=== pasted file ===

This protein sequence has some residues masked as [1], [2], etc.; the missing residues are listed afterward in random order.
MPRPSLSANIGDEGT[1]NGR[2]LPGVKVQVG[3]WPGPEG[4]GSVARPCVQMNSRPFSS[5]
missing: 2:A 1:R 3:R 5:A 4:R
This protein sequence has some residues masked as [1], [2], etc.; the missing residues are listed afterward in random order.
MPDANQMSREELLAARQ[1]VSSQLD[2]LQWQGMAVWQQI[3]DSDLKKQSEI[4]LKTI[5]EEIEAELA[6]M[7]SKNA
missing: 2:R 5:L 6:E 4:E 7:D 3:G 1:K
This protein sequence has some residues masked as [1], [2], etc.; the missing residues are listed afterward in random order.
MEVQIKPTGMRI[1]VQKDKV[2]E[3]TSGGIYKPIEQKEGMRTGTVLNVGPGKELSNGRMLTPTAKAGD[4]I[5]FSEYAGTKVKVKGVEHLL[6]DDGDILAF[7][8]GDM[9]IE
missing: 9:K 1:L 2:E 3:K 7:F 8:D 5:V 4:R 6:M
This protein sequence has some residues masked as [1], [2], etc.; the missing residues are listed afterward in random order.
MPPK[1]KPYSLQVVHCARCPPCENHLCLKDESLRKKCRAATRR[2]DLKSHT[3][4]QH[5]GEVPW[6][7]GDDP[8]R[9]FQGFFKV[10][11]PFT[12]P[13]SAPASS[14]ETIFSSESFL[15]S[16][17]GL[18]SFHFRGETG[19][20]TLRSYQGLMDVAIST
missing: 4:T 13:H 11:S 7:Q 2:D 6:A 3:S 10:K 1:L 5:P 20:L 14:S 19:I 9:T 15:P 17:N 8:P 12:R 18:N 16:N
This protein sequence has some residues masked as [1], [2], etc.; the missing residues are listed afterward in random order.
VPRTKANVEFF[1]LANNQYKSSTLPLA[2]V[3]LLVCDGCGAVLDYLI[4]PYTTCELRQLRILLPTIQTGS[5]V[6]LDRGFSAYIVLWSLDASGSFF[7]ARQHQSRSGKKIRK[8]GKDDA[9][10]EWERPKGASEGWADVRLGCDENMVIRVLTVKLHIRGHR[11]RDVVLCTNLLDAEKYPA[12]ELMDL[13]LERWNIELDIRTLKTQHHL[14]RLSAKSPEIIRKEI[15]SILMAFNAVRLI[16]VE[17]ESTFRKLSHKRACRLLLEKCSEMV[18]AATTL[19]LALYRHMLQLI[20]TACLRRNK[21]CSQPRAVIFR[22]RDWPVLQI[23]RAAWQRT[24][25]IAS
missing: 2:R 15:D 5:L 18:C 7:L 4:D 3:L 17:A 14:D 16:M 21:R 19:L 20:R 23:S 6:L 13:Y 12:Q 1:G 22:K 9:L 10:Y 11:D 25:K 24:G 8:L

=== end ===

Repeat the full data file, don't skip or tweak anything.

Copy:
This protein sequence has some residues masked as [1], [2], etc.; the missing residues are listed afterward in random order.
MPRPSLSANIGDEGT[1]NGR[2]LPGVKVQVG[3]WPGPEG[4]GSVARPCVQMNSRPFSS[5]
missing: 2:A 1:R 3:R 5:A 4:R
This protein sequence has some residues masked as [1], [2], etc.; the missing residues are listed afterward in random order.
MPDANQMSREELLAARQ[1]VSSQLD[2]LQWQGMAVWQQI[3]DSDLKKQSEI[4]LKTI[5]EEIEAELA[6]M[7]SKNA
missing: 2:R 5:L 6:E 4:E 7:D 3:G 1:K
This protein sequence has some residues masked as [1], [2], etc.; the missing residues are listed afterward in random order.
MEVQIKPTGMRI[1]VQKDKV[2]E[3]TSGGIYKPIEQKEGMRTGTVLNVGPGKELSNGRMLTPTAKAGD[4]I[5]FSEYAGTKVKVKGVEHLL[6]DDGDILAF[7][8]GDM[9]IE
missing: 9:K 1:L 2:E 3:K 7:F 8:D 5:V 4:R 6:M
This protein sequence has some residues masked as [1], [2], etc.; the missing residues are listed afterward in random order.
MPPK[1]KPYSLQVVHCARCPPCENHLCLKDESLRKKCRAATRR[2]DLKSHT[3][4]QH[5]GEVPW[6][7]GDDP[8]R[9]FQGFFKV[10][11]PFT[12]P[13]SAPASS[14]ETIFSSESFL[15]S[16][17]GL[18]SFHFRGETG[19][20]TLRSYQGLMDVAIST
missing: 4:T 13:H 11:S 7:Q 2:D 6:A 3:S 10:K 1:L 5:P 20:L 14:S 19:I 9:T 15:P 17:N 8:P 12:R 18:N 16:N
This protein sequence has some residues masked as [1], [2], etc.; the missing residues are listed afterward in random order.
VPRTKANVEFF[1]LANNQYKSSTLPLA[2]V[3]LLVCDGCGAVLDYLI[4]PYTTCELRQLRILLPTIQTGS[5]V[6]LDRGFSAYIVLWSLDASGSFF[7]ARQHQSRSGKKIRK[8]GKDDA[9][10]EWERPKGASEGWADVRLGCDENMVIRVLTVKLHIRGHR[11]RDVVLCTNLLDAEKYPA[12]ELMDL[13]LERWNIELDIRTLKTQHHL[14]RLSAKSPEIIRKEI[15]SILMAFNAVRLI[16]VE[17]ESTFRKLSHKRACRLLLEKCSEMV[18]AATTL[19]LALYRHMLQLI[20]TACLRRNK[21]CSQPRAVIFR[22]RDWPVLQI[23]RAAWQRT[24][25]IAS
missing: 2:R 15:D 5:L 18:C 7:L 4:D 3:L 17:A 14:D 16:M 21:R 19:L 20:R 23:S 6:L 13:Y 12:Q 1:G 22:K 9:L 10:Y 11:D 25:K 24:G 8:L